Health Team

'Miracle Baby' Born as Mother Battles Breast Cancer

Posted October 25, 2007
Updated October 26, 2007

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— Imagine the joy of being pregnant mixed with the shocking news of having breast cancer. It happens to about one in 3,000 women, according to health experts.

The odds might increase as more women wait to have children later in life. However, doctors can tailor the cancer treatment without harming the baby.

Michelle Simmons was 33 when she noticed a visible lump in her breast in July 2004. It was a small malignant tumor. Then, Simmons found out on Sept. 2 that she was pregnant.

“So it was a week prior to my lumpectomy when I found out that I was pregnant,” she said.

Dr. Carey Anders, an oncologist at Duke University Medical Center, and a team of doctors developed a new strategy to treat Simmons' cancer.

She had a lumpectomy – but the standard sentinel lymph node biopsy, which includes using a radioactive dye, might have harmed the baby.

“They just went in around the tumor and pulled as many lymph nodes as they could,” Simmons said.

The cancer had not spread to lymph nodes. Chemotherapy would have to wait until after the first trimester – and then only a few chemotherapy drugs are considered safe.

“And there has actually been fairly good evidence for good outcomes for mothers and babies treated with chemotherapy during pregnancy,” Anders said.

Anders said the window for chemo treatment is tricky “because we don’t want the chemotherapy in the mother’s system at the time of delivery.”

It could induce early labor, so doctors stop chemo within three weeks of delivery. Simmons' delivery was four weeks early. Her daughter, Macey, weighed just 5 pounds, but was healthy.

“[She’s] 2 ½ years old going on 15 [and she’s] very healthy,” Simmons said.

After the birth, Simmons said she had new strength to endure radiation and beat the cancer. She's hopeful it won't return so she can enjoy more time with her husband and daughter.

“I definitely consider her to be a miracle baby,” she said.

The American Cancer Society recommends women in their 20s and 30s perform regular breast self-exams and receive clinical breast exams by their doctor every three years. Then, starting at age 40, combine those exams with annual mammograms.

If you have a family history of breast cancer, talk to your doctor about earlier screening – especially before planning pregnancy.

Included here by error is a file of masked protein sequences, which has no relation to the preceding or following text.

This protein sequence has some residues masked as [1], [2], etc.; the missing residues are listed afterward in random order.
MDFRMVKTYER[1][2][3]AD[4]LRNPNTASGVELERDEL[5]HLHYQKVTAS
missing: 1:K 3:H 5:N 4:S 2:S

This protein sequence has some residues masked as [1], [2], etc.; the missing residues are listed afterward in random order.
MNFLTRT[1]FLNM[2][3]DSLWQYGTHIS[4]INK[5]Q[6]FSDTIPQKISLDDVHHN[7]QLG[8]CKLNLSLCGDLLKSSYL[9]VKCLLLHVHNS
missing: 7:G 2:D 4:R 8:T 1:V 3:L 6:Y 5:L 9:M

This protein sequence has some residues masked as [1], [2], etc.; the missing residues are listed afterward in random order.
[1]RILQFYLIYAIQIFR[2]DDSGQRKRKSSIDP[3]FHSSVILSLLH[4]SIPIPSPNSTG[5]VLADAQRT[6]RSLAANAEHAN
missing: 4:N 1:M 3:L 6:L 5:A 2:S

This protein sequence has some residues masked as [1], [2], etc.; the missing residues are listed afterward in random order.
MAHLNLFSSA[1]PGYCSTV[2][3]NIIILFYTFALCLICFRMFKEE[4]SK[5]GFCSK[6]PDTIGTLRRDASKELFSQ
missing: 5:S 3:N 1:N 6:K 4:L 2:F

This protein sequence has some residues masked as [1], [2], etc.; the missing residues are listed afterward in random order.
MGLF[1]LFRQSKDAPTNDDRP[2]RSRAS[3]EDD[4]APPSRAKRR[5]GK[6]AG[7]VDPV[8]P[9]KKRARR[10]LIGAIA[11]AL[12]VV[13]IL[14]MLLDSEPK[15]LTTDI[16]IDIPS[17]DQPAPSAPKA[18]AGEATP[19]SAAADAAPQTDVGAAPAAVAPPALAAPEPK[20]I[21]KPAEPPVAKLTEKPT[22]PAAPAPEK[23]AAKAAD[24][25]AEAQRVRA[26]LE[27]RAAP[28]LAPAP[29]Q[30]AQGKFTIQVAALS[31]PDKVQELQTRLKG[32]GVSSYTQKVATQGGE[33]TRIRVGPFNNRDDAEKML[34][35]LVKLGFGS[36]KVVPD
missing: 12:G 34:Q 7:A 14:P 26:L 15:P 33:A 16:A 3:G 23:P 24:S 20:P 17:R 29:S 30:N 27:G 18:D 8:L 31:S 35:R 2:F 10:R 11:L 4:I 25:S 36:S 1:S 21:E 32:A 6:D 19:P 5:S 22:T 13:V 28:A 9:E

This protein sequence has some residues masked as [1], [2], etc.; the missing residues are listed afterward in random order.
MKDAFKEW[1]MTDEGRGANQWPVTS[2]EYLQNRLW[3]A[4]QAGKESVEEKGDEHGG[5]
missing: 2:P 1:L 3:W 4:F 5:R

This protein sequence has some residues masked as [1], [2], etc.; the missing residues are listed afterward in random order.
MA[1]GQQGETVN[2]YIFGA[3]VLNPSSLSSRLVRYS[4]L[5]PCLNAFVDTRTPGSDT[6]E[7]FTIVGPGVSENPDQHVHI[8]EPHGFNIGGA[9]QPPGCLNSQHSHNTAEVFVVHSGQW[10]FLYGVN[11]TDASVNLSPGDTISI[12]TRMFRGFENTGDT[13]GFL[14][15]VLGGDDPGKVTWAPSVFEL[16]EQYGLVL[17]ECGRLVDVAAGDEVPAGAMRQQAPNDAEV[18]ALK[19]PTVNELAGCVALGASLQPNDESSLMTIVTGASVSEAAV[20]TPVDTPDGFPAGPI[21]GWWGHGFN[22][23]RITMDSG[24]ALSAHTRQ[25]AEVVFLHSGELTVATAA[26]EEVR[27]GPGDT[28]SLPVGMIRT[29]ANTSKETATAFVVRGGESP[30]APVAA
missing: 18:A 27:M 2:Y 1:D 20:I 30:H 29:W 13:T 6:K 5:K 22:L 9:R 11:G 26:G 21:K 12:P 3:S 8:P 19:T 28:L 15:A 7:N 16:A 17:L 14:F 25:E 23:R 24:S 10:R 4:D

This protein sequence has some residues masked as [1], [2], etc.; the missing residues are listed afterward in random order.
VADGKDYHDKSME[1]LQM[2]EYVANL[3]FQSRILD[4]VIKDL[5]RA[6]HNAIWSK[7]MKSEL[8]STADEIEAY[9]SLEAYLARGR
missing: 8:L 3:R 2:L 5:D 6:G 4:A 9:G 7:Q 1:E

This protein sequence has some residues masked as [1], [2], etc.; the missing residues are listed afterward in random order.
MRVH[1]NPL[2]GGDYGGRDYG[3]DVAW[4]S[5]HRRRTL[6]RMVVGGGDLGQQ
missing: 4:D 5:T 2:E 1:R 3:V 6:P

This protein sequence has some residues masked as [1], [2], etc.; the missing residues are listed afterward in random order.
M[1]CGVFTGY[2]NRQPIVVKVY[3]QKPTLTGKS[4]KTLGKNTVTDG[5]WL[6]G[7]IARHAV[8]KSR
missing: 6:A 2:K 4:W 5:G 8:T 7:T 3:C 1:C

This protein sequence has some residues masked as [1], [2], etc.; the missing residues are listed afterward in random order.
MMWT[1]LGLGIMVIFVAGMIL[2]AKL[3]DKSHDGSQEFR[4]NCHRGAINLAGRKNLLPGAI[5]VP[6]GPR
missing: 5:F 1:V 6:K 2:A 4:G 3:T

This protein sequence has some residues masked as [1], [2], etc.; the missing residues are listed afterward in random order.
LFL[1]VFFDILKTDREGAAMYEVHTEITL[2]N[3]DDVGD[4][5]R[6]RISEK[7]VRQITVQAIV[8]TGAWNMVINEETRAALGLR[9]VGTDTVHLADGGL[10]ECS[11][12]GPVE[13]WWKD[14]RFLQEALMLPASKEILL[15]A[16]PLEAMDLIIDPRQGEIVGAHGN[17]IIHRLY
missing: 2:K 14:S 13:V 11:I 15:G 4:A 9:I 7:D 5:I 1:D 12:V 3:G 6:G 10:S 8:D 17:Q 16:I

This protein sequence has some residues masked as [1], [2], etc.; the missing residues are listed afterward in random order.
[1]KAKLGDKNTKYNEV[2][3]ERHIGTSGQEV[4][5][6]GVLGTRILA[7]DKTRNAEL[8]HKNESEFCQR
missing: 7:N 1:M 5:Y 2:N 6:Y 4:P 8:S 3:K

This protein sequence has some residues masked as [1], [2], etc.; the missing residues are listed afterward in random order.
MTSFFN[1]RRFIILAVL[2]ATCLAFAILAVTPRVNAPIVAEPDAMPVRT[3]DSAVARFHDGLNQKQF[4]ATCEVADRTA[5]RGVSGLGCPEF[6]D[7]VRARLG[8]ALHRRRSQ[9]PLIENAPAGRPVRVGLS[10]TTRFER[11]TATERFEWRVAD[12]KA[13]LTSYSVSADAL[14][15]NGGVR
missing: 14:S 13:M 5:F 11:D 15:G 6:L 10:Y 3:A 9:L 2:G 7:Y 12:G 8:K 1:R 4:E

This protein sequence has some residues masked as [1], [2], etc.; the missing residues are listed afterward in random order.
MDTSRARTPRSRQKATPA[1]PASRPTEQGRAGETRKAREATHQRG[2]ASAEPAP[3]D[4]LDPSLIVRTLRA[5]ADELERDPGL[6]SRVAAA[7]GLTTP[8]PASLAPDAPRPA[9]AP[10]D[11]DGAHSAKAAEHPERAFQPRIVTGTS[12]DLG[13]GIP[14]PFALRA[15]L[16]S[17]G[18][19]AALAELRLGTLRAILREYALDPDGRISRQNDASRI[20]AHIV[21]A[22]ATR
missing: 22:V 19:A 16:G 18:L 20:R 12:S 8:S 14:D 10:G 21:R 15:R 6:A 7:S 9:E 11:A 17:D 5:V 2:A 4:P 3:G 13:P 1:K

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  • anggiet Oct 27, 2007

    jbduckett, I am so proud of you! Congrats on a beautiful daughter and being cancer free! I just had my first mammogram at 39 even though I've been asking for one since I was 35! My doc said I was finally "old enough"! Ladies, get those mammies grammed!

  • jbduckett Oct 26, 2007

    I am so happy to see that more doctors are now aware that it is possible to successfully treat a pregnant woman with cancer and have the baby turn out perfectly. I was diagnosed with stage 2 breast cancer when I was 4 months pregnant. I was devastated to find out from my 1st oncologist that he recommended a DNC. They told me my cancer was very aggressive & I could not wait for the baby to be born if I wanted to survive. I was not upset I had cancer, but upset I would lose my baby. Luckily (a miracle) we were put in touch with a Dr. who would treat me while pregnant. I underwent a mastectomy & 6 A/C chemo treatments while pregnant, had my daughter via c-section, had 4 more chemo treatments and 6 1/2 wks radiation. My little miracle is now 5 & is absolutely perfect. I am still cancer-free and spread the word whenever I can that cancer treatments can be successful for a pregnant woman and her baby.

  • Yelena Oct 26, 2007

    TheAdm, I'm guessing with that amount of radiation to the breast tissue, that breast feeding was out. One of the few reasons a woman should ever bottle feed, if you ask me.

  • LambeauSouth Oct 26, 2007

    This has been happening for years. My cousin who lives in Nevada
    had a Brain anurism (Sp?) when she was pregnant. They also treated her cancer with different forms of treatment. That was ten years ago and Mother and Baby are just fine.

  • Mommy2Caleb+Carly Oct 26, 2007

    Wow, she is a strong woman...FINALLY some good news.

  • Mom V Oct 26, 2007

    Awesome story. Hope the mom stays healthy.

  • packandcanesfan Oct 26, 2007

    Thanks for sharing such a positive story. So glad that mother and child are doing so well. :)

  • DevNTaysMom Oct 26, 2007


  • TheAdmiral Oct 25, 2007

    She's two and a half years old going on 15? Sounds like a very old story. Does all the press regurgitate old stuff as new?

    What they did not point out here if she was able to breast feed or not. Now that would have made it a miracle!

    Congrats on the family edition!

  • ifonly Oct 25, 2007

    It is amazing!